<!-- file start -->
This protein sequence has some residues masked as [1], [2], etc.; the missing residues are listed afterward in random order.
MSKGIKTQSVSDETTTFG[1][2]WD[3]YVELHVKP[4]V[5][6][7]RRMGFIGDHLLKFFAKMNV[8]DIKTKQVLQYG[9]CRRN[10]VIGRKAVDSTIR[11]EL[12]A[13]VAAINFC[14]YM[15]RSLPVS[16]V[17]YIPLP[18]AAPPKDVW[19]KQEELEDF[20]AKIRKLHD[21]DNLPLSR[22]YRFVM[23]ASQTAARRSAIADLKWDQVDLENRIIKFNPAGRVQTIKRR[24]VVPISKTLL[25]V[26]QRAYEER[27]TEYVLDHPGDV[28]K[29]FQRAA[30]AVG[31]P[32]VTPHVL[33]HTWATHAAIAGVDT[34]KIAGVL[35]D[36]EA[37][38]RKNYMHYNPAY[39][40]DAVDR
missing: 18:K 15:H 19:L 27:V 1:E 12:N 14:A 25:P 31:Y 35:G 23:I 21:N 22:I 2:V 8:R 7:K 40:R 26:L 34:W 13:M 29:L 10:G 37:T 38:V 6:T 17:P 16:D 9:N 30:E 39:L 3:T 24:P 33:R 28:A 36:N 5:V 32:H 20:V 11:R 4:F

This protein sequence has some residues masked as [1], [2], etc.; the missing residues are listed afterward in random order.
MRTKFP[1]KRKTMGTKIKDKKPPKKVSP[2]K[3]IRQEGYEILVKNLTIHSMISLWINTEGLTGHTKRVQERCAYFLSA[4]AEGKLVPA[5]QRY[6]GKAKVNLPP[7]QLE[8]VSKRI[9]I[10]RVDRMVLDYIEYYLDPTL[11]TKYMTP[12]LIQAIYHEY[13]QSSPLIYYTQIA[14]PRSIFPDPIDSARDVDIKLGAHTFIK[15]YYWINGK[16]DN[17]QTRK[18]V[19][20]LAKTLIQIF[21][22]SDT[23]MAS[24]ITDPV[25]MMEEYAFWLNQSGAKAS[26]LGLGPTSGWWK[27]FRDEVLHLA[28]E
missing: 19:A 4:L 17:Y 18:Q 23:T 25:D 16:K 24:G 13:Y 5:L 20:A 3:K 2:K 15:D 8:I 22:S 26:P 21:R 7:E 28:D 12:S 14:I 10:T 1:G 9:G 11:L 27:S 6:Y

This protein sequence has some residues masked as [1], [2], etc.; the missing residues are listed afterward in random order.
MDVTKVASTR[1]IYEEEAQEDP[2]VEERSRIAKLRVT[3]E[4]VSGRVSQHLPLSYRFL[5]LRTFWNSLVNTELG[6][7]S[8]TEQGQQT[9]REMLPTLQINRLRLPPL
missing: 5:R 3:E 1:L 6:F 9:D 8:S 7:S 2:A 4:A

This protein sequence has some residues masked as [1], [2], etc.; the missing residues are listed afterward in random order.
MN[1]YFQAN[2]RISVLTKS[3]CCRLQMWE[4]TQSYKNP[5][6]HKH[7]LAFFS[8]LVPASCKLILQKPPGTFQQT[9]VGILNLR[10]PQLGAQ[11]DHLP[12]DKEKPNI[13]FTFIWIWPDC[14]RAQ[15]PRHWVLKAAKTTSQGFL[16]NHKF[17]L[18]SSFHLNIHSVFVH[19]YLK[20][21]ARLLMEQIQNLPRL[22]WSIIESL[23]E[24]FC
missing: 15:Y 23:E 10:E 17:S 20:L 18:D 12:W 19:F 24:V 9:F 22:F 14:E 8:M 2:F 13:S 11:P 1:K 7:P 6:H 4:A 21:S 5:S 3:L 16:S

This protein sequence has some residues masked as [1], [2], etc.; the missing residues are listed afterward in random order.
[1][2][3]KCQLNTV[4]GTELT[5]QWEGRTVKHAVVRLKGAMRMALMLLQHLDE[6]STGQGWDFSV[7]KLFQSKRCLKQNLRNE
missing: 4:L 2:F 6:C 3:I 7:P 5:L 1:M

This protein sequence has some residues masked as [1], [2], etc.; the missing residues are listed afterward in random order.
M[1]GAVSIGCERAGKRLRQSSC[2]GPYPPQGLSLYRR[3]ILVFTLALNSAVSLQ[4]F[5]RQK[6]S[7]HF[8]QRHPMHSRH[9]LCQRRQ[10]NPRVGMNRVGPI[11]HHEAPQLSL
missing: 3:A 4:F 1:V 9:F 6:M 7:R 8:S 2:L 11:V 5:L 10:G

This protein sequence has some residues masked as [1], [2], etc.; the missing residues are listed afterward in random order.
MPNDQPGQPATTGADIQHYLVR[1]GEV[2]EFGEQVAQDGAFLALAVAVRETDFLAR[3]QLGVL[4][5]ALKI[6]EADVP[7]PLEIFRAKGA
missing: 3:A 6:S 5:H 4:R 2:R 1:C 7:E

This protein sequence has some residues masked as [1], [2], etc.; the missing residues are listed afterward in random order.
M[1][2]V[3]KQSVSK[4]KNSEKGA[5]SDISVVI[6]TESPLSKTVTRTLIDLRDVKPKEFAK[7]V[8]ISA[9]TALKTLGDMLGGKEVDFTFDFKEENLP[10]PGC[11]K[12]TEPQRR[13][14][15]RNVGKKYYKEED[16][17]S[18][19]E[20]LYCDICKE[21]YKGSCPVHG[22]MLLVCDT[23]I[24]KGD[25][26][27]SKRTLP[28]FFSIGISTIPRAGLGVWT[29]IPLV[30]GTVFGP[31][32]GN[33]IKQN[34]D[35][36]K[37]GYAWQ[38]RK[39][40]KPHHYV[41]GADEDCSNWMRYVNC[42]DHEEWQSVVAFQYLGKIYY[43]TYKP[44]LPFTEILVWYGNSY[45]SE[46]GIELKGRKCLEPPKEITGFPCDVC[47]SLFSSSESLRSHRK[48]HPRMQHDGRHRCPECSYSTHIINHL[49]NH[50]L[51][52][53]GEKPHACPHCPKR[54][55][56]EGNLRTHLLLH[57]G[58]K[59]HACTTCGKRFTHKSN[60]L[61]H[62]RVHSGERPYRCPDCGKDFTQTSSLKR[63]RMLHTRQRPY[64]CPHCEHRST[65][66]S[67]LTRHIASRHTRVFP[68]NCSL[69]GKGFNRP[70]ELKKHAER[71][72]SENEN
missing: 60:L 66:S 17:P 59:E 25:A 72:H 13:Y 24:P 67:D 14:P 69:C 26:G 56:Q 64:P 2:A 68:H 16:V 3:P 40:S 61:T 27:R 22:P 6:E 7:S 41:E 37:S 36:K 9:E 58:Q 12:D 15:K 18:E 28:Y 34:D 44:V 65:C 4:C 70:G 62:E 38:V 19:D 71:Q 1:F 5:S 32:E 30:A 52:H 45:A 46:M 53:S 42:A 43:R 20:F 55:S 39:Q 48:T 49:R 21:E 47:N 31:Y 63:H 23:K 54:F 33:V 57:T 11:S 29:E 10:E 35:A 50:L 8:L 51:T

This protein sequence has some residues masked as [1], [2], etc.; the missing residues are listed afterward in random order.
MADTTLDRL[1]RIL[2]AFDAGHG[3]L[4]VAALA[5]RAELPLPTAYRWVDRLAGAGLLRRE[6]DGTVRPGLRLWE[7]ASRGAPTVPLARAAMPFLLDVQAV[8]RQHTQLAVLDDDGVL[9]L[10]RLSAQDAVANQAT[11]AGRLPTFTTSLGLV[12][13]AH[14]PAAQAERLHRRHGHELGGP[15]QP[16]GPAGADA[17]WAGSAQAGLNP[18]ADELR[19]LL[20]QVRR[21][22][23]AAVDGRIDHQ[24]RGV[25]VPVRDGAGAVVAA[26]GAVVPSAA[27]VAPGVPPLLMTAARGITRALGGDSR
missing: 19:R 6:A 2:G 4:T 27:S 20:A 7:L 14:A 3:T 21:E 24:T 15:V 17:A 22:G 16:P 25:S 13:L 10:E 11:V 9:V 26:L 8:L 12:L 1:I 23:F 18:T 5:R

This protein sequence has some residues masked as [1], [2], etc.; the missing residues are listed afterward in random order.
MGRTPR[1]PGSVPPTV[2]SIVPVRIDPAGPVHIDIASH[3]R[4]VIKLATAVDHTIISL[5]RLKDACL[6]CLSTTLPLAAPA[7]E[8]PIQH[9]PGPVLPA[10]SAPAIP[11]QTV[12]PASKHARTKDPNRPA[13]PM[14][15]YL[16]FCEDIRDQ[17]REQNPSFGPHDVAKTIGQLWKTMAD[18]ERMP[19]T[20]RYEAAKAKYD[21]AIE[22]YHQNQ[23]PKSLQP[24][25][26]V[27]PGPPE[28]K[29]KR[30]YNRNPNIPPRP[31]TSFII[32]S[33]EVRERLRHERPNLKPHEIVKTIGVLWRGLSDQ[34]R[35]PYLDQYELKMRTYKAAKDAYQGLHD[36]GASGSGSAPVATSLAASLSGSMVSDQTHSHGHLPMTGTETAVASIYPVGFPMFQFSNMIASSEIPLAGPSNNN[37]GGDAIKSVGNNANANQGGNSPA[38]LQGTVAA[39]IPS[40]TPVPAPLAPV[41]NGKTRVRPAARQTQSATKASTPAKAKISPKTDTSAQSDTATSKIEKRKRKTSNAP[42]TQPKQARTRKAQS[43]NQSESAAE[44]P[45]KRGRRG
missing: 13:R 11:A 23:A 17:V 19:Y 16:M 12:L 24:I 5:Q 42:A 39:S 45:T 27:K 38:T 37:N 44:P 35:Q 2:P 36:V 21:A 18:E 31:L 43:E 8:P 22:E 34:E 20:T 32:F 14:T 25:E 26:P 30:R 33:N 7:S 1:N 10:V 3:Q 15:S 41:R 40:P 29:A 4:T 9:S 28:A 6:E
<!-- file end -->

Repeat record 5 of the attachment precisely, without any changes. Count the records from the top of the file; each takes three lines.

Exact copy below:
This protein sequence has some residues masked as [1], [2], etc.; the missing residues are listed afterward in random order.
[1][2][3]KCQLNTV[4]GTELT[5]QWEGRTVKHAVVRLKGAMRMALMLLQHLDE[6]STGQGWDFSV[7]KLFQSKRCLKQNLRNE
missing: 4:L 2:F 6:C 3:I 7:P 5:L 1:M